Such filter may be comprised of an optically absorbing filter. However, in case the desired spectral transmission is not available in commercially available filters, it is possible to arbitrarily design the spectral transmission with a multi-layered filter, for example by depositing MgF3 and ZrO2 in alternate layers of an optical thickness of 235.8 nm on a BK7 glass.
FIGS. 4A and 4B show another embodiment in which the filter 9-1 functions also as the window glass of the package P of the semiconductor laser unit 4-1. 10 is the semiconductor laser element while 11 is a mount therefor, and FIGS. 4A and 4B respectively show the external view and cross-sectional view. In this manner the light source can be compact and made inexpensively.
The filter 9 or 9-1 has to be replaced properly in case of an eventual fluctuation of the characteristic of the photosensitive member used or in case a more precise compensation is desired, but a compensation without such filter replacement is further achievable by providing the filter with an angle regulating mechanism.
FIG. 5 shows an embodiment therefor in which the filter 9 shown in FIG. 3 is replaced by a filter 9-2 which is supported on a pivotable support 13 such as hinge and is rendered angularly adjustable with respect to the laser beam by means of an adjusting screw 12. Generally the spectral transmission of an optical or dielectric filter is slightly shifted according to the incident angle of the light beam due to a resulting change in the optical path in the filter. It is therefore rendered possible to achieve precise light control with a single filter if the filter angle is adjusted according to the fluctuation in the characteristic of the photosensitive member.
FIG. 6 shows an embodiment in which the filter angle adjusting mechanism is provided in the semiconductor laser unit. In the illustrated example the package PA having the filter 9-1 is rendered angularly adjustable with respect to a base B on which said mount 11 is fixed. More specifically a sealing member 13-1 composed of an elastic material such as rubber is so fixed on the base B as to be in close contact with the internal face of the package PA. Also a screw 12-1 is fitted into the base B so as to engage a flange PA-1 of said package PA. In this manner the filter 9-1 is rendered angularly adjustable while maintaining the sealed state of the package PA by rotating said screw 12-1.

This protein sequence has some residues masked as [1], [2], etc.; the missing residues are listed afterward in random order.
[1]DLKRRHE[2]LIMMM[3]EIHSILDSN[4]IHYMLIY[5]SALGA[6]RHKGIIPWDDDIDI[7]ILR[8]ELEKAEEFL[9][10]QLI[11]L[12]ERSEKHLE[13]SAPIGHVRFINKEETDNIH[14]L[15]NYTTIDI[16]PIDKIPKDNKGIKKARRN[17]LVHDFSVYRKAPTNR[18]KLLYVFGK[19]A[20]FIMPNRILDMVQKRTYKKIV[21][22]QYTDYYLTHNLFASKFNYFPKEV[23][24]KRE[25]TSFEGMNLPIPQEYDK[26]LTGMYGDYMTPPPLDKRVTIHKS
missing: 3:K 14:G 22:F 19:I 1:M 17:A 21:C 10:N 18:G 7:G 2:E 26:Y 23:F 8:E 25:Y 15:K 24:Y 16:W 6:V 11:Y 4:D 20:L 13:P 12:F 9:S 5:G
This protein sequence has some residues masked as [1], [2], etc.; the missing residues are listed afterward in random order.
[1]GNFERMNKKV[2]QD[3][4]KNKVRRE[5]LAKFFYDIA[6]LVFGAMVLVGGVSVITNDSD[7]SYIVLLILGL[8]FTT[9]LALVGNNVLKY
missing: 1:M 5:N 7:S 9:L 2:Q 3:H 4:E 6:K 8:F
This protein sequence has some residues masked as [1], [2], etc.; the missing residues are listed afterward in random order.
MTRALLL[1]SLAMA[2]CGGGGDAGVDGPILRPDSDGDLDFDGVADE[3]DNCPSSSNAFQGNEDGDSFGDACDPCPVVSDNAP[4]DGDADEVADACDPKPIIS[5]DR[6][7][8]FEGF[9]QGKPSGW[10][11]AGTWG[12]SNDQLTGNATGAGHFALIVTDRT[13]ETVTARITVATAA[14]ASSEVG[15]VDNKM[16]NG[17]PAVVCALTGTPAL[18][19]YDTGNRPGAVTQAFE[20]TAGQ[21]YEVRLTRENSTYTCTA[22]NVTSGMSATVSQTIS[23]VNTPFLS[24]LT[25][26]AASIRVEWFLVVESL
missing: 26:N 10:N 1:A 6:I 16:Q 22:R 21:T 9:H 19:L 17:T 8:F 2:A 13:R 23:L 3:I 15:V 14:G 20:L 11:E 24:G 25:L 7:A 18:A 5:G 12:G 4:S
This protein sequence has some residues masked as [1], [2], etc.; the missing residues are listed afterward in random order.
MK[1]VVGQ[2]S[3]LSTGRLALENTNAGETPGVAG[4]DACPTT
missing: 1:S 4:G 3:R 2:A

|Cited Patent||Filing date||Publication date||Applicant||Title|
|US706743 *||Jun 26, 1902||Aug 12, 1902||Reginald A Fessenden||Wireless signaling.|
|US3178997 *||May 2, 1961||Apr 20, 1965||Technicolor Corp||Image-processing system|
|US3205767 *||Jun 22, 1962||Sep 14, 1965||Leitz Ernst Gmbh||Photomicrographic methods and apparatus|
|US4059833 *||Sep 25, 1975||Nov 22, 1977||Canon Kabushiki Kaisha||Recording position adjuster|
|US4132477 *||Dec 23, 1976||Jan 2, 1979||Ricoh Company, Ltd.||Optical imaging system for electrophotography|
|GB891992A *||Title not available|
|Citing Patent||Filing date||Publication date||Applicant||Title|
|US4793672 *||Apr 8, 1987||Dec 27, 1988||Compugraphic Corporation||Constant deviation scanning apparatus|
|US4804611 *||Jun 24, 1987||Feb 14, 1989||The Mead Corporation||Method for reducing short time-scale reciprocity failure effects of a microencapsulated acrylate system|
|US4838632 *||May 6, 1988||Jun 13, 1989||Lumisys Inc.||Two-dimensional beam scanner|
|US5021807 *||Nov 2, 1989||Jun 4, 1991||Koichi Kinoshita||Apparatus for electrophotography representing half-tones|
|U.S. Classification||347/256, 347/247|
|Jun 30, 1986||FPAY||Fee payment|
Year of fee payment: 4
|Jun 29, 1990||FPAY||Fee payment|
Year of fee payment: 8
|Jun 23, 1994||FPAY||Fee payment|
Year of fee payment: 12